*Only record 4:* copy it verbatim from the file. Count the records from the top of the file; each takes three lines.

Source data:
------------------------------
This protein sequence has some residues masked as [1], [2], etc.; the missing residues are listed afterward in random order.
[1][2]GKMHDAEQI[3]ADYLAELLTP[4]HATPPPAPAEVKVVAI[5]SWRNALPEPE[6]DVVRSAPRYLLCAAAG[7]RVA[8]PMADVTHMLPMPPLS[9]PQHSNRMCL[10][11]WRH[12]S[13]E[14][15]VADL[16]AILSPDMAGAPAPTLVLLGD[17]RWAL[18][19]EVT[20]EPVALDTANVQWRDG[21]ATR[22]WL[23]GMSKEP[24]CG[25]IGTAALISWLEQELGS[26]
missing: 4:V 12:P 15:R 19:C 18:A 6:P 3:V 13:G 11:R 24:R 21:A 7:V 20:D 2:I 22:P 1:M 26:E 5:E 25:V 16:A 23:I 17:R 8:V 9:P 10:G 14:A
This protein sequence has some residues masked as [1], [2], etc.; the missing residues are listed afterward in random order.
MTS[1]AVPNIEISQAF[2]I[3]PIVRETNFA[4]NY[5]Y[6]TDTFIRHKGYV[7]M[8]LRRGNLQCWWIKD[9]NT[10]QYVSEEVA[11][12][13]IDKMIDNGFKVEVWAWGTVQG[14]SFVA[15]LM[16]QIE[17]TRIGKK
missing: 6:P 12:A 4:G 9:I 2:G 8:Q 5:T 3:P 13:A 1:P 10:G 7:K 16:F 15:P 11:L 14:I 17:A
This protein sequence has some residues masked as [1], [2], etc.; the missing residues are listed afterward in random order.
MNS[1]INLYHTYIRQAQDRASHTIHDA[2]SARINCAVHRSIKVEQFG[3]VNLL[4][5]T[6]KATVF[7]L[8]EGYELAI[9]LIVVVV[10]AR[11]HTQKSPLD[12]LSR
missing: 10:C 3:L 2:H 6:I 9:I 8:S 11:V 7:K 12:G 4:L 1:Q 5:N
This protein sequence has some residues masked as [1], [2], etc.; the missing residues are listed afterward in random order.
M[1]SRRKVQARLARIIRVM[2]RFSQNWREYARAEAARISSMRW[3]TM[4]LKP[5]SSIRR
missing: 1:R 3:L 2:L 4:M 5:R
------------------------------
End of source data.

This protein sequence has some residues masked as [1], [2], etc.; the missing residues are listed afterward in random order.
M[1]SRRKVQARLARIIRVM[2]RFSQNWREYARAEAARISSMRW[3]TM[4]LKP[5]SSIRR
missing: 1:R 3:L 2:L 4:M 5:R